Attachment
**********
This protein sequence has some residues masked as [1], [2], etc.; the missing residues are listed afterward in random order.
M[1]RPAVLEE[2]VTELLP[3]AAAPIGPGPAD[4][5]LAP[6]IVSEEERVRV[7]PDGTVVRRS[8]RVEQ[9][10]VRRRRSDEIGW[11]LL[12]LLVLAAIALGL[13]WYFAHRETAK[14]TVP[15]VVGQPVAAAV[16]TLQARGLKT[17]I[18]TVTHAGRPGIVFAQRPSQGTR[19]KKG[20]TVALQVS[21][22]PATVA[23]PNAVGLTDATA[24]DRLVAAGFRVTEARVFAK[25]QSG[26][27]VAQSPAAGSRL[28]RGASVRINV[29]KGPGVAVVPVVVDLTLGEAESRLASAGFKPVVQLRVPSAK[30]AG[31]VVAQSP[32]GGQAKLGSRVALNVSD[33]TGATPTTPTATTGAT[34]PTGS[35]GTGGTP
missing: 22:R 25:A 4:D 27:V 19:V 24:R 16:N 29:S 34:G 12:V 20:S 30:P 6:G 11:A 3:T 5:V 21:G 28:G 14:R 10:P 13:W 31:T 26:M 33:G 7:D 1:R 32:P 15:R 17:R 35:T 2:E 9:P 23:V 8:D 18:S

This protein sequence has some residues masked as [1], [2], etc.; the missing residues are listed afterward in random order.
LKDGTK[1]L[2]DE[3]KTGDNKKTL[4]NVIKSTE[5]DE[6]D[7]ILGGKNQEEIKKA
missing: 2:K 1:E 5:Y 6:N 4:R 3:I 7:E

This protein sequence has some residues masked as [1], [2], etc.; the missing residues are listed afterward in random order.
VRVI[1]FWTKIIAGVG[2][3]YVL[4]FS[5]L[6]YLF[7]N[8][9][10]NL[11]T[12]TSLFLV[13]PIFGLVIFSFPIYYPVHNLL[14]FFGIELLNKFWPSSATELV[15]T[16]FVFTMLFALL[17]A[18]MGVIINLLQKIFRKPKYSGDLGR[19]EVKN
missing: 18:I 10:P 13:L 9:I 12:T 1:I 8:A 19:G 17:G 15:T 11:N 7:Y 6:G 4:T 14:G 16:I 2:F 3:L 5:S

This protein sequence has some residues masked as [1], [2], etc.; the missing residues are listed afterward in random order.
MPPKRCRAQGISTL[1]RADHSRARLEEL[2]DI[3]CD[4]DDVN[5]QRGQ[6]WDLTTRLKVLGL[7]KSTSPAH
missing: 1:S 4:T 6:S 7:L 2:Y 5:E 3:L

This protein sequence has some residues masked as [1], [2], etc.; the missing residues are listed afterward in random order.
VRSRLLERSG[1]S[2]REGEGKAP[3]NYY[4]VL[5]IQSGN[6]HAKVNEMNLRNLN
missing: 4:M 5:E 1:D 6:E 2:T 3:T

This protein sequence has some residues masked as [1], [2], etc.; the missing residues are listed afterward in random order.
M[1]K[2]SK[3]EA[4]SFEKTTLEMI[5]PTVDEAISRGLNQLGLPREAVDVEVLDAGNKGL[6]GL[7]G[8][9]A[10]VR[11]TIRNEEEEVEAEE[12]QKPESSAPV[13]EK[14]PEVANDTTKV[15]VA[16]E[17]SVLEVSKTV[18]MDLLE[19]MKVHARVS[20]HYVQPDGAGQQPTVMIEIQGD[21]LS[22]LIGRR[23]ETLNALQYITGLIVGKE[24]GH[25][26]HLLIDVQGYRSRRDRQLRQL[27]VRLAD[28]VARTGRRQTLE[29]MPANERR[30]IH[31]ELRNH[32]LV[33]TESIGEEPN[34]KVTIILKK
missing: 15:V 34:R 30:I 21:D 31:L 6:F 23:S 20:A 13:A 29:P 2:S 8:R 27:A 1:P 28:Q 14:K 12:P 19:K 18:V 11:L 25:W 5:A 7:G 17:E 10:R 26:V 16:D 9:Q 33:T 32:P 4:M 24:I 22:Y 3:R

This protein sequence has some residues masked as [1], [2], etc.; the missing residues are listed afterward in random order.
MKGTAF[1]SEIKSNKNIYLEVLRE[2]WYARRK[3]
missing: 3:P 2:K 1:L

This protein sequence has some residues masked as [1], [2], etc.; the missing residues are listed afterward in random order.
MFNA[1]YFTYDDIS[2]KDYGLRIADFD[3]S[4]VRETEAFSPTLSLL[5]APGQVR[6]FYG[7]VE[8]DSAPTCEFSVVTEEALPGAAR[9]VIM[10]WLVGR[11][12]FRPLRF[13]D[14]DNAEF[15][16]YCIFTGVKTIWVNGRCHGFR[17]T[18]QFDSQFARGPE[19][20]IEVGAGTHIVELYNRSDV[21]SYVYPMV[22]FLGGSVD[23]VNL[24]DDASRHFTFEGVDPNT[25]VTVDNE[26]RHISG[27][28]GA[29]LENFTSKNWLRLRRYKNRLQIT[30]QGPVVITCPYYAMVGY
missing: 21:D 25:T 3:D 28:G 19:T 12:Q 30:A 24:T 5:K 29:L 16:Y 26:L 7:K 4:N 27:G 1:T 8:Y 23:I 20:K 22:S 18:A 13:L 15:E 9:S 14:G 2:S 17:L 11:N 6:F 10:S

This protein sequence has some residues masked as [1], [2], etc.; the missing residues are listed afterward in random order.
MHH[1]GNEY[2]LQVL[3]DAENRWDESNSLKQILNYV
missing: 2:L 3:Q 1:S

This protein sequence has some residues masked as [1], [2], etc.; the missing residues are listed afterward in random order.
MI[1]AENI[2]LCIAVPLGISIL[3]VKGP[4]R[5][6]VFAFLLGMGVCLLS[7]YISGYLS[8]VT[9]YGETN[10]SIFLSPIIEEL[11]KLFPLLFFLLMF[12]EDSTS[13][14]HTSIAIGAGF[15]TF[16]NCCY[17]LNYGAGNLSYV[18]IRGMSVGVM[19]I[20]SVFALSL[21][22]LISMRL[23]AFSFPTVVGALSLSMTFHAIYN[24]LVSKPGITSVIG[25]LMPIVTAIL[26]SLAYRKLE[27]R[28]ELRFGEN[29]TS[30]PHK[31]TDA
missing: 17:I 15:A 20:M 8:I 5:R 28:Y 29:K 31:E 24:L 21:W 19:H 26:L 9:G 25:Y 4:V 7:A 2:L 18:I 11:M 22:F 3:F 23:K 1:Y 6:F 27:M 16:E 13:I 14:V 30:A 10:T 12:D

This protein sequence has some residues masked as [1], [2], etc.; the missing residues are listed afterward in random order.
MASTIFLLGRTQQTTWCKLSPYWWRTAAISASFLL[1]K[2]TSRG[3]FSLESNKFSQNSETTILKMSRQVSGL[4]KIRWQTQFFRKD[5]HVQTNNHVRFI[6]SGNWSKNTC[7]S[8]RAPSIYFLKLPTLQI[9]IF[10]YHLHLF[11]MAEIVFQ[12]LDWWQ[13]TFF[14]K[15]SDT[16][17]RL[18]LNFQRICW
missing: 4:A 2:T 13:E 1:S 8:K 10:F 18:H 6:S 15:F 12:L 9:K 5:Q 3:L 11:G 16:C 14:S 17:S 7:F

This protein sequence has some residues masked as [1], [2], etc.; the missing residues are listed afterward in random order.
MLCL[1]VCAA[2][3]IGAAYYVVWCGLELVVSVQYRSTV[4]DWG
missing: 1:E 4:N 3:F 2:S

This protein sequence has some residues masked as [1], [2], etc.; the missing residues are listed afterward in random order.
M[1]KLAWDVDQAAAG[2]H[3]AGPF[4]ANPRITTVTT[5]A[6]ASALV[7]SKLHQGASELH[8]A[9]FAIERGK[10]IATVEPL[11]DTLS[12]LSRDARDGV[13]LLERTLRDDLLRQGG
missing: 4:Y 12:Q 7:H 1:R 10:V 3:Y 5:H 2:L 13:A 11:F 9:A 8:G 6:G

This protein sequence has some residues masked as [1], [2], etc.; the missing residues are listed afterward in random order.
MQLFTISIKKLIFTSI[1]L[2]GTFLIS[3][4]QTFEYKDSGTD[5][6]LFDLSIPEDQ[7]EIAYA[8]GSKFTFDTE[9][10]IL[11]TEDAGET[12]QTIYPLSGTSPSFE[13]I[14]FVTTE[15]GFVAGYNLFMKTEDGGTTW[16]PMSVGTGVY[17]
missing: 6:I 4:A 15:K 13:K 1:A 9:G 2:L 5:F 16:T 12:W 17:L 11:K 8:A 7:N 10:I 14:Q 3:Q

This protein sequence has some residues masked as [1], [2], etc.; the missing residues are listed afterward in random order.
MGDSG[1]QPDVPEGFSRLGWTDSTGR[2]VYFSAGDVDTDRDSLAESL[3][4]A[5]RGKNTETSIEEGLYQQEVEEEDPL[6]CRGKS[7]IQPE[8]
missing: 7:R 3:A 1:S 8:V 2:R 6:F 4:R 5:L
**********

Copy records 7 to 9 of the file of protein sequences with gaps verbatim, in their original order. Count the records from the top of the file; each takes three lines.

This protein sequence has some residues masked as [1], [2], etc.; the missing residues are listed afterward in random order.
MKGTAF[1]SEIKSNKNIYLEVLRE[2]WYARRK[3]
missing: 3:P 2:K 1:L

This protein sequence has some residues masked as [1], [2], etc.; the missing residues are listed afterward in random order.
MFNA[1]YFTYDDIS[2]KDYGLRIADFD[3]S[4]VRETEAFSPTLSLL[5]APGQVR[6]FYG[7]VE[8]DSAPTCEFSVVTEEALPGAAR[9]VIM[10]WLVGR[11][12]FRPLRF[13]D[14]DNAEF[15][16]YCIFTGVKTIWVNGRCHGFR[17]T[18]QFDSQFARGPE[19][20]IEVGAGTHIVELYNRSDV[21]SYVYPMV[22]FLGGSVD[23]VNL[24]DDASRHFTFEGVDPNT[25]VTVDNE[26]RHISG[27][28]GA[29]LENFTSKNWLRLRRYKNRLQIT[30]QGPVVITCPYYAMVGY
missing: 21:D 25:T 3:D 28:G 19:T 12:Q 30:A 24:T 5:K 29:L 16:Y 26:L 7:K 4:N 27:G 1:T 8:Y 23:I 20:K 22:S 18:A 13:L 15:E 9:S 14:G 2:S 17:L 11:N 6:F 10:S

This protein sequence has some residues masked as [1], [2], etc.; the missing residues are listed afterward in random order.
MHH[1]GNEY[2]LQVL[3]DAENRWDESNSLKQILNYV
missing: 2:L 3:Q 1:S